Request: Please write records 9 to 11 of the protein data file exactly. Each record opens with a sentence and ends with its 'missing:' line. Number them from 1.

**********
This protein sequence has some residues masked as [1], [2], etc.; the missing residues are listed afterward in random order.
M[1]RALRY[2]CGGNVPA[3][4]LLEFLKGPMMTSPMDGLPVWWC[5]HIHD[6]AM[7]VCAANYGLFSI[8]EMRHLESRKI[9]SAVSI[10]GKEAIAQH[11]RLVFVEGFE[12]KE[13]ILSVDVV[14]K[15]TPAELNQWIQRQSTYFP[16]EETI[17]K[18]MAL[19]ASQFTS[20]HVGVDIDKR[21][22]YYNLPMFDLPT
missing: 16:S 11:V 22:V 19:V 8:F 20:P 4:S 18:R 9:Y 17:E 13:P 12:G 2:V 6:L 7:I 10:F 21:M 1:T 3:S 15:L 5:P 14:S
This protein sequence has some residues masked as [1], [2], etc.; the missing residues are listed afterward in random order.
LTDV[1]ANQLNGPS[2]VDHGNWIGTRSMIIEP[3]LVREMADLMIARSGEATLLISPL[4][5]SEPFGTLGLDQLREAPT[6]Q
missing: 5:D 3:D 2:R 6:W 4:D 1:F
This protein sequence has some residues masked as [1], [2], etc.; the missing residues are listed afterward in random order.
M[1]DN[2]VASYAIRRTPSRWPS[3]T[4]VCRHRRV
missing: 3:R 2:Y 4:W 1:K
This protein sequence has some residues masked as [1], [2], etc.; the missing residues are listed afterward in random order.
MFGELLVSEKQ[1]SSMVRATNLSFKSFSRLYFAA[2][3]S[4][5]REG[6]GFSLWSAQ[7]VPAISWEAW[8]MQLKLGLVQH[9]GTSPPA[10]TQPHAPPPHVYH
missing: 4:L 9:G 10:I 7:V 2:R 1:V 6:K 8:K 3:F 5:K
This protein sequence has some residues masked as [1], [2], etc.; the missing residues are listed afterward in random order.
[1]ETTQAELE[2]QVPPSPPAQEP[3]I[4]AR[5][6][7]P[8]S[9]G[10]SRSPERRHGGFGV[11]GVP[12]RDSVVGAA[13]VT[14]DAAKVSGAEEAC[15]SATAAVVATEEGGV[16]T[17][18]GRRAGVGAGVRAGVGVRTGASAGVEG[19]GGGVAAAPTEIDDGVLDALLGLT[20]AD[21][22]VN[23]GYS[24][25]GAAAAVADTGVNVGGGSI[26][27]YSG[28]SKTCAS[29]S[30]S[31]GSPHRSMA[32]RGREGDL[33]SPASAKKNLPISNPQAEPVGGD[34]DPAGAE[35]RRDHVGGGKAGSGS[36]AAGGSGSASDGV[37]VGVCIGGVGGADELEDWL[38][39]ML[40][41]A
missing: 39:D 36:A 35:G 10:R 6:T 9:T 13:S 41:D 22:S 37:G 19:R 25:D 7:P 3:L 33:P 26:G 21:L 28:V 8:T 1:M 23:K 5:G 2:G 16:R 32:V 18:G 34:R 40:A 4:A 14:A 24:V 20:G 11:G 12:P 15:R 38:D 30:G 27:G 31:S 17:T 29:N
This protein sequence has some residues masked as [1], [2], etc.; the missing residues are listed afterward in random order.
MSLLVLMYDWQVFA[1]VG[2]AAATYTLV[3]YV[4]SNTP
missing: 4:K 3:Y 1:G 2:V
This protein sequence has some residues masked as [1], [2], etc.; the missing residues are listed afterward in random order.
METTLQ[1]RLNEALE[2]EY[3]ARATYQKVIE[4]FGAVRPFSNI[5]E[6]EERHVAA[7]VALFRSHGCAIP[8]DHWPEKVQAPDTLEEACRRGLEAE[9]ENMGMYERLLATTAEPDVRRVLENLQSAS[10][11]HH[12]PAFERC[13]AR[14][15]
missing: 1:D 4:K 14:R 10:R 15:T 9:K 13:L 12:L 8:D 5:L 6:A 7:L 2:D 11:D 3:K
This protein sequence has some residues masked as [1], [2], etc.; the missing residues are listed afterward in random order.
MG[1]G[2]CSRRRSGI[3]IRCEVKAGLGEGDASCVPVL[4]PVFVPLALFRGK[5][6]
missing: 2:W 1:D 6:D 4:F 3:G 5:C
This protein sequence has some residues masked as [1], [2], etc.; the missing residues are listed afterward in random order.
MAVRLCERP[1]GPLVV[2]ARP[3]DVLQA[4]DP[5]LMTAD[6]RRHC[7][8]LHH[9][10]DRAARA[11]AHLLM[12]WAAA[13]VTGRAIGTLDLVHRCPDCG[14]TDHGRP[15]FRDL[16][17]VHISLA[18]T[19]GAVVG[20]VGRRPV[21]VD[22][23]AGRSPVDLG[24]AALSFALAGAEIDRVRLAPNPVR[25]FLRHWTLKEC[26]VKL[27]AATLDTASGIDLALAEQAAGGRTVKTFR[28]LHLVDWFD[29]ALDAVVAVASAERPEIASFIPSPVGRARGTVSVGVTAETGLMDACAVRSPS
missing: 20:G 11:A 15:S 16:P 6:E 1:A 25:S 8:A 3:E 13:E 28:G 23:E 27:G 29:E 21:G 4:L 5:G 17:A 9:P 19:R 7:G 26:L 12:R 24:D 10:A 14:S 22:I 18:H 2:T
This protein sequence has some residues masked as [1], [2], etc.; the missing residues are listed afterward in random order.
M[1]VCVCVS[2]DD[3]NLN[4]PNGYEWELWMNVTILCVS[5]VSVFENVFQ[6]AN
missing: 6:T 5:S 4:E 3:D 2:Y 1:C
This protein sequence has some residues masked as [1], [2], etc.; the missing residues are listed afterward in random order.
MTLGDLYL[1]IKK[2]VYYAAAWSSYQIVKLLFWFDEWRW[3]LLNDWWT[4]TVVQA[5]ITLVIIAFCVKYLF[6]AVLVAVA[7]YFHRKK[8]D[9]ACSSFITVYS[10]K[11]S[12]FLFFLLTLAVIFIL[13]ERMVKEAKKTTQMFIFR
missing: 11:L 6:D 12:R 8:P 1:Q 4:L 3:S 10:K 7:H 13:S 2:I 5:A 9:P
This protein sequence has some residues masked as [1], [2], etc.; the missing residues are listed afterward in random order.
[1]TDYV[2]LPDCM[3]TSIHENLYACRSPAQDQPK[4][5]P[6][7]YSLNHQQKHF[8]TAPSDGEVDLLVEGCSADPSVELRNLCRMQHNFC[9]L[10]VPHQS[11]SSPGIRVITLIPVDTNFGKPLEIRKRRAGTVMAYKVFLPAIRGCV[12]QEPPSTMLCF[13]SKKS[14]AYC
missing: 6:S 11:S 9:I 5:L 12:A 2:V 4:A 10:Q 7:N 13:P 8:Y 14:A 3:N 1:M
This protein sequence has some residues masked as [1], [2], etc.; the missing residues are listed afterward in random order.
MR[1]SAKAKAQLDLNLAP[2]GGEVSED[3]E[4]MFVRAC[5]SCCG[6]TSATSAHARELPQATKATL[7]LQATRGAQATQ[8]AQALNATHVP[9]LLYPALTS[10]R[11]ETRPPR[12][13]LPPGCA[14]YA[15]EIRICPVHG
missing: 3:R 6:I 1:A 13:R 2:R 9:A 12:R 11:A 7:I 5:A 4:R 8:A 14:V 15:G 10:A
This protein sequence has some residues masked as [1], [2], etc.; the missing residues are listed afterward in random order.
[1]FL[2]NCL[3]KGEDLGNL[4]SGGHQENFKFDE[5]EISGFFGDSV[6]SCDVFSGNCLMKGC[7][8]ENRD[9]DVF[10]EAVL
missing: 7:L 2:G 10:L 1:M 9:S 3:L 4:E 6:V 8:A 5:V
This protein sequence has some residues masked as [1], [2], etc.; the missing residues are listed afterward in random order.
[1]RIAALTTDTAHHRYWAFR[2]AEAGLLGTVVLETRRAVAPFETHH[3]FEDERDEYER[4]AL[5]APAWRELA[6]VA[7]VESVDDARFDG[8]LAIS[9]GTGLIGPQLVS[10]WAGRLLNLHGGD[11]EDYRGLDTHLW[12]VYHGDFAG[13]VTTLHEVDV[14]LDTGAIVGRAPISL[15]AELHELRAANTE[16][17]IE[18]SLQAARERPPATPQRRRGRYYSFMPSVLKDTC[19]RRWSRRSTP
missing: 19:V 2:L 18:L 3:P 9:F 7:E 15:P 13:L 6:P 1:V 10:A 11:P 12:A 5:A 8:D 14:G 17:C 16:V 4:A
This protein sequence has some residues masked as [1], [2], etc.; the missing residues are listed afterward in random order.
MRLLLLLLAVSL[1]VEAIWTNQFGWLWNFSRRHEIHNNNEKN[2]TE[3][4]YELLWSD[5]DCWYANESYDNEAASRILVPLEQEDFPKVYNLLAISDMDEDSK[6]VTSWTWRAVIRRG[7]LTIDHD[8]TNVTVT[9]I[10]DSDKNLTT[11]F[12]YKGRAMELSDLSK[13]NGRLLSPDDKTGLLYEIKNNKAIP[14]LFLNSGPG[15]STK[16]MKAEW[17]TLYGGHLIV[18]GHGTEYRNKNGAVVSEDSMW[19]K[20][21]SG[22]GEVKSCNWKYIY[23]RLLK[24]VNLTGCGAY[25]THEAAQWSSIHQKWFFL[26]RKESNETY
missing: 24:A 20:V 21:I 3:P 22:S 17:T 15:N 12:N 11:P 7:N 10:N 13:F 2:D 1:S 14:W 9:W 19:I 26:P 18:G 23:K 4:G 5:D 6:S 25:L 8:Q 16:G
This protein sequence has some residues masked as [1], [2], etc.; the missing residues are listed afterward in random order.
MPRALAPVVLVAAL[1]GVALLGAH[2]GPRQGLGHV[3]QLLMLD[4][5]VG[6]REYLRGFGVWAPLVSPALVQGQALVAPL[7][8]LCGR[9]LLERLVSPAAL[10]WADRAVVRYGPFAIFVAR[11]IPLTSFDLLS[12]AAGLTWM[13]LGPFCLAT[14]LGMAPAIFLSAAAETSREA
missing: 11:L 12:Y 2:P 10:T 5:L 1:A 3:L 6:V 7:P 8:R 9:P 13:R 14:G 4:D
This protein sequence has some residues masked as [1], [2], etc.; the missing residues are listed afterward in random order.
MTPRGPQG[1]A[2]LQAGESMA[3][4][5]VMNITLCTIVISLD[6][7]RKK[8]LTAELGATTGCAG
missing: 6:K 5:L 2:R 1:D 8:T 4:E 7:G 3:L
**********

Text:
This protein sequence has some residues masked as [1], [2], etc.; the missing residues are listed afterward in random order.
MAVRLCERP[1]GPLVV[2]ARP[3]DVLQA[4]DP[5]LMTAD[6]RRHC[7][8]LHH[9][10]DRAARA[11]AHLLM[12]WAAA[13]VTGRAIGTLDLVHRCPDCG[14]TDHGRP[15]FRDL[16][17]VHISLA[18]T[19]GAVVG[20]VGRRPV[21]VD[22][23]AGRSPVDLG[24]AALSFALAGAEIDRVRLAPNPVR[25]FLRHWTLKEC[26]VKL[27]AATLDTASGIDLALAEQAAGGRTVKTFR[28]LHLVDWFD[29]ALDAVVAVASAERPEIASFIPSPVGRARGTVSVGVTAETGLMDACAVRSPS
missing: 20:G 11:A 15:S 16:P 6:E 1:A 25:S 8:A 3:E 13:E 28:G 23:E 27:G 29:E 21:G 4:L 5:G 17:A 9:P 19:R 7:G 26:L 12:R 24:D 10:A 14:S 22:I 18:H 2:T
This protein sequence has some residues masked as [1], [2], etc.; the missing residues are listed afterward in random order.
M[1]VCVCVS[2]DD[3]NLN[4]PNGYEWELWMNVTILCVS[5]VSVFENVFQ[6]AN
missing: 6:T 5:S 4:E 3:D 2:Y 1:C
This protein sequence has some residues masked as [1], [2], etc.; the missing residues are listed afterward in random order.
MTLGDLYL[1]IKK[2]VYYAAAWSSYQIVKLLFWFDEWRW[3]LLNDWWT[4]TVVQA[5]ITLVIIAFCVKYLF[6]AVLVAVA[7]YFHRKK[8]D[9]ACSSFITVYS[10]K[11]S[12]FLFFLLTLAVIFIL[13]ERMVKEAKKTTQMFIFR
missing: 11:L 6:D 12:R 8:P 1:Q 4:L 3:S 10:K 7:H 13:S 2:I 5:A 9:P